Prostate cancer cells, like many types of cancer (notably breast), have a different metabolic system than healthy cells. Healthy cells primarily use oxygen to make energy, which also requires a lot of the molecule known as citrate. Prostate cancer cells do not; instead they use a system that doesn’t require oxygen and doesn’t use citrate but instead uses choline (Johansson, et al. 2009). Avoiding foods high in choline may be important for reducing the risk of existing prostate cancer from getting worse/more aggressive.
There are many imaging techniques that take advantage of this fact to look for prostate cancer around the body, including what is known as magnetic resonance spectroscopy (a fancy form of MRI) and positron emission testing (PET) that uses radioactive choline (Scheenen, et al. 2004). This is further evidence of the importance of choline to prostate cancer cells, and why avoiding it in the diet might therefore be a good idea.
Two large epidemiological trials have looked at the connection between high choline foods and prostate cancer aggravation (Richman, et al. 2012 and 2010). High intake of eggs and chicken were particularly associated with increased risk of men who already had prostate cancer developing aggressive disease (as evidenced by the cancer spreading or killing them among other bad outcomes). These studies were done prospectively, which is strong, but they were not randomized clinical trials so they cannot definitively prove that it was the choline or the foods that contain them that caused. It is important to note that so far, no one has shown that choline increases the risk of getting prostate cancer in the first place, this is really just about worsening existing cancer.
For many decades natural medicine experts have advocated a more vegetarian diet for men with prostate cancer. This was based around research showing that high animal-product diets (except fish) tended to both cause and worsen prostate cancer, and that vegetarian diets were helpful (Ornish, et al. 2005). While a lot of effort focused on red meat, preserved meats (lunch meats, sausages, bacon, etc.) and burned meats (as the burning process creates a lot of carcinogens), it is now getting clearer that poultry and eggs may be just as bad if not worse.
The highest choline-rich foods are:
|Egg yolks (egg whites are fine)|
|Cow milk and related products (butter, yogurt, etc.)|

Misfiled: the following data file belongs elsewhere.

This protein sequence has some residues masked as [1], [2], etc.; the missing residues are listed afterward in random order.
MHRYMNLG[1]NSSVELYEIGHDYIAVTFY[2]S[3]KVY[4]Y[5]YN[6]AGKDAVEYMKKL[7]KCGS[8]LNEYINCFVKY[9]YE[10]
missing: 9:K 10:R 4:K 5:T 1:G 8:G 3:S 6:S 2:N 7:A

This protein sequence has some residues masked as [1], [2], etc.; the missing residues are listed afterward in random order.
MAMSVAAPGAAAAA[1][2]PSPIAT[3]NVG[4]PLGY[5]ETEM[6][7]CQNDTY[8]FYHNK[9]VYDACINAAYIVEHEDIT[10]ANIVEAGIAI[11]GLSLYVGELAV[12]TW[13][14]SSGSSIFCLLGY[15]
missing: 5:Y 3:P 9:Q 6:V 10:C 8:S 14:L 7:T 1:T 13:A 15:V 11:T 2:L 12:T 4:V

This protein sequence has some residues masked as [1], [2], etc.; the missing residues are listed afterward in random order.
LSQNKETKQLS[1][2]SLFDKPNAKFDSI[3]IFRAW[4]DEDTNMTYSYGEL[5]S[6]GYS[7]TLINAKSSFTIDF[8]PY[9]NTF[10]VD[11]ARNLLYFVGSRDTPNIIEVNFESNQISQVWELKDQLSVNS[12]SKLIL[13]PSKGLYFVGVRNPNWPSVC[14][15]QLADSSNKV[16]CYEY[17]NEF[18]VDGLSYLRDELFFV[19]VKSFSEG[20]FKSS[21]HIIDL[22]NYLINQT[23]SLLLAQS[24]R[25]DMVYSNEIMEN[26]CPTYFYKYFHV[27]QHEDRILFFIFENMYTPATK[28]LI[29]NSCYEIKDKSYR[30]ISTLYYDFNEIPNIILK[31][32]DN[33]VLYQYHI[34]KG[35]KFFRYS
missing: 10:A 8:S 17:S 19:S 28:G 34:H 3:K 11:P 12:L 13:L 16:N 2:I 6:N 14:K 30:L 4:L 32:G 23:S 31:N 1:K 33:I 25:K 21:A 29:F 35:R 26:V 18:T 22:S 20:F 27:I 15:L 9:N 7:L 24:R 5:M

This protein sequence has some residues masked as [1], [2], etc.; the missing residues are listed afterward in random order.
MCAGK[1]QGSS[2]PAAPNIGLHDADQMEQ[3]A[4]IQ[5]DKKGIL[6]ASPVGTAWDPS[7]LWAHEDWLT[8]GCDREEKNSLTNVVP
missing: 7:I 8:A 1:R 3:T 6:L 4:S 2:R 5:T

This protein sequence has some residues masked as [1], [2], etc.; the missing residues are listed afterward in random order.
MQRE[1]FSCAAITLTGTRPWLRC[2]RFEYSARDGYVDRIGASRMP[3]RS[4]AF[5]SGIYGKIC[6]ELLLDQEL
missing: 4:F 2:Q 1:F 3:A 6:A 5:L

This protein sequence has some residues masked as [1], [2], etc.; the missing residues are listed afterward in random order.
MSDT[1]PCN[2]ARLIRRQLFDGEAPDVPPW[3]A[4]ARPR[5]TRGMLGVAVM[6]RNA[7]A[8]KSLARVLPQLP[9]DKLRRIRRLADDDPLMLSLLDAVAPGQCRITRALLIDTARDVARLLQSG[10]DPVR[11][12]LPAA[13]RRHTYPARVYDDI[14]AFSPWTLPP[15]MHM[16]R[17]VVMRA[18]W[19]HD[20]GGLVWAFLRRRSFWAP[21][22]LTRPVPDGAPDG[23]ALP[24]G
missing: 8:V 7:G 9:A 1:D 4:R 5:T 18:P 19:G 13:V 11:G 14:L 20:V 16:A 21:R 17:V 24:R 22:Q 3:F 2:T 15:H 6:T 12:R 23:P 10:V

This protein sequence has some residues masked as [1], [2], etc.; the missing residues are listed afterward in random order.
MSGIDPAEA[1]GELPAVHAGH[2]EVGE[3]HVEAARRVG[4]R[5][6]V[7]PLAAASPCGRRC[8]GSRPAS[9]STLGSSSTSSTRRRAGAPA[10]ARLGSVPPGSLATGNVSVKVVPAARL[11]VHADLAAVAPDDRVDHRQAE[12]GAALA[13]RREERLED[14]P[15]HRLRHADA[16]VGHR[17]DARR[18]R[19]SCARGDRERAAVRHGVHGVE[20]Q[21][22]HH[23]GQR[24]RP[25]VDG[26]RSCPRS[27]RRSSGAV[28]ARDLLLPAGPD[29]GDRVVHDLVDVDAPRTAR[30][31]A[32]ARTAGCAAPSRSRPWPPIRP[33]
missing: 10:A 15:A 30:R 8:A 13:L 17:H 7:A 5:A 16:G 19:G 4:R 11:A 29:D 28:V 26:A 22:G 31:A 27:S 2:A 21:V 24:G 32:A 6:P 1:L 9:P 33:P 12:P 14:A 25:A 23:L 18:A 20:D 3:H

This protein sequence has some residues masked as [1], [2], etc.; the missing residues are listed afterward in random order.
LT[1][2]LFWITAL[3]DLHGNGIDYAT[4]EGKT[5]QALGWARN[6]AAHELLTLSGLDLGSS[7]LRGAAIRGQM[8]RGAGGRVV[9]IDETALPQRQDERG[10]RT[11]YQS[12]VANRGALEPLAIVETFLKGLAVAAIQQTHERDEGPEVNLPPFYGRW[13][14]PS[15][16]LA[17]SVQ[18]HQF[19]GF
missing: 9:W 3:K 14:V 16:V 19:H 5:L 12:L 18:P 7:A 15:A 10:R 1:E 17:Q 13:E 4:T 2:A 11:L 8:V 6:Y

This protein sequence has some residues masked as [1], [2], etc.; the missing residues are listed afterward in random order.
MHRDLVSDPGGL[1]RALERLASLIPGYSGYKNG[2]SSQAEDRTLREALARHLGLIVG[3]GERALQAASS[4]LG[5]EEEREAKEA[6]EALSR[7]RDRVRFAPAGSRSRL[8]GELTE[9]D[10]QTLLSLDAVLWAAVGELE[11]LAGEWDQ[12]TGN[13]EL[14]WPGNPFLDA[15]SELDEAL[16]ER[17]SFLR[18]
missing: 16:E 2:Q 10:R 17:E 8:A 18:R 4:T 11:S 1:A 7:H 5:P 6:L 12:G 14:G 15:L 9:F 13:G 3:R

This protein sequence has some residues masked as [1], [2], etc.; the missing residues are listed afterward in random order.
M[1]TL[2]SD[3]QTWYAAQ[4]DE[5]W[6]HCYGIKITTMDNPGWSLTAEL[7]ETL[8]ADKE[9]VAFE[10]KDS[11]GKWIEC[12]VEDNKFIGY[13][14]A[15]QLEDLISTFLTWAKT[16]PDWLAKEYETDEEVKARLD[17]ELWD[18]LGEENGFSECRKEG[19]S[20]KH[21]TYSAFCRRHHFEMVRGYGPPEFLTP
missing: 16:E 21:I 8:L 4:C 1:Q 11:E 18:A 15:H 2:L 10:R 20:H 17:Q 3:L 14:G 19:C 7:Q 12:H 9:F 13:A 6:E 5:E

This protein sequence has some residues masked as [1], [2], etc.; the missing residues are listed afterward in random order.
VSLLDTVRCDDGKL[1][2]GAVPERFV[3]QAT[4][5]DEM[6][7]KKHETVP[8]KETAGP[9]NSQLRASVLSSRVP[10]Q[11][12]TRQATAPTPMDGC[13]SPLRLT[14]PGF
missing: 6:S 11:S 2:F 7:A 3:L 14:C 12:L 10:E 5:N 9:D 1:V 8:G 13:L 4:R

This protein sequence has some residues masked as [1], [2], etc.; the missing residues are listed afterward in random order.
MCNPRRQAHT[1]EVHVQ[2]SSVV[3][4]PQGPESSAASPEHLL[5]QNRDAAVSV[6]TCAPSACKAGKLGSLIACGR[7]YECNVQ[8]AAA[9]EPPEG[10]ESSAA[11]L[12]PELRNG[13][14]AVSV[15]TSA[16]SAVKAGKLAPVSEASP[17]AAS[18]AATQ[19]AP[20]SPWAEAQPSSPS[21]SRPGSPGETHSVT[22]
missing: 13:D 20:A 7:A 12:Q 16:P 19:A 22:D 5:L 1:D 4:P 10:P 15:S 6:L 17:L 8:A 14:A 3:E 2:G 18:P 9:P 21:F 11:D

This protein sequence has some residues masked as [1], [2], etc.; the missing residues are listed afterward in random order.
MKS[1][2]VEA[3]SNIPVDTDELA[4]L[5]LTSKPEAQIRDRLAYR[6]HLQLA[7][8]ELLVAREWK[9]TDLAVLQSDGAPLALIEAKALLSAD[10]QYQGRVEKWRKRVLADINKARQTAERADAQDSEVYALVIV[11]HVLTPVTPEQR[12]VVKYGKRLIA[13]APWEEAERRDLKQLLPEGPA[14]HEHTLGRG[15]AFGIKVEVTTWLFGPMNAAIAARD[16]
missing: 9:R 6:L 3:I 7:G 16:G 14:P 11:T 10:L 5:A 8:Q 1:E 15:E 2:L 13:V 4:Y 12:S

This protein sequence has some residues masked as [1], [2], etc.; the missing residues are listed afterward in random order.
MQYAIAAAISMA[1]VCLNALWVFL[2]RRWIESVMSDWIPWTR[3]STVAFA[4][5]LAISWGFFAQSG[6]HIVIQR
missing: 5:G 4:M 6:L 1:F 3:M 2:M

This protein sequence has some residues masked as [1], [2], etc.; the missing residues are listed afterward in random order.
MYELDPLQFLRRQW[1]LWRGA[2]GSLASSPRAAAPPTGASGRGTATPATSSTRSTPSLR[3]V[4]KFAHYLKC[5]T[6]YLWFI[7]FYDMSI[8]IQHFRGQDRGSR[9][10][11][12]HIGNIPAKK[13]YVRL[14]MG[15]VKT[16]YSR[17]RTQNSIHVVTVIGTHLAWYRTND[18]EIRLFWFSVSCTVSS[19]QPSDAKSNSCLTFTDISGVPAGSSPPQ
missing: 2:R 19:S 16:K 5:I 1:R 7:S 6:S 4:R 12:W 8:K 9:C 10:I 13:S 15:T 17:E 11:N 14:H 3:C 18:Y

Men with prostate cancer are urged to eat what is known as a pescovegan diet (no animal products except fish; no simple sugars; most foods in the diet should be vegetables, fruits, nuts and legumes) most of the time based on the totality of existing information. Supplements that contain choline or phosphatidylcholine should be avoided. This information is not perfect and further studies could weaken this recommendation, but for now it looks like the best advice. Every man should consult with their natural medicine expert who knows both prostate cancer and nutrition to determine if this diet is optimal for them. Men who are losing a lot of weight with advanced cancer may in particular not do well on a diet like this. But most others will, even if they can only follow it some of the days of the week and not all.
Johansson M, Van Guelpen B, Vollset SE, et al. (2009) “One-carbon metabolism and prostate cancer risk: Prospective investigation of seven circulating B vitamins and metabolites” Cancer Epidemiol Biomarkers Prev 18(5):1538-43.
Ornish D, Weidner G, Fair WR, et al. (2005) “Intensive lifestyle changes may affect the progression of prostate cancer” J Urol 174(3):1065-9; discussion 1069-70.
Richman EL, Kenfield SA, Stampfer MJ, et al. (2012) “Choline intake and risk of lethal prostate cancer: Incidence and survival” Am J Clin Nutr 96(4):855–863.
Richman EL, Stampfer MJ, Paciorek A, et al. (2010) “Intakes of meat, fish, poultry, and eggs and risk of prostate cancer progression” Am J Clin Nutr 91(3):712-21.
Scheenen TW, Klomp DW, Roll SA, et al. (2004) “Fast acquisition-weighted three- dimensional proton MR spectroscopic imaging of the human prostate” Magn Reson Med 52:80–88.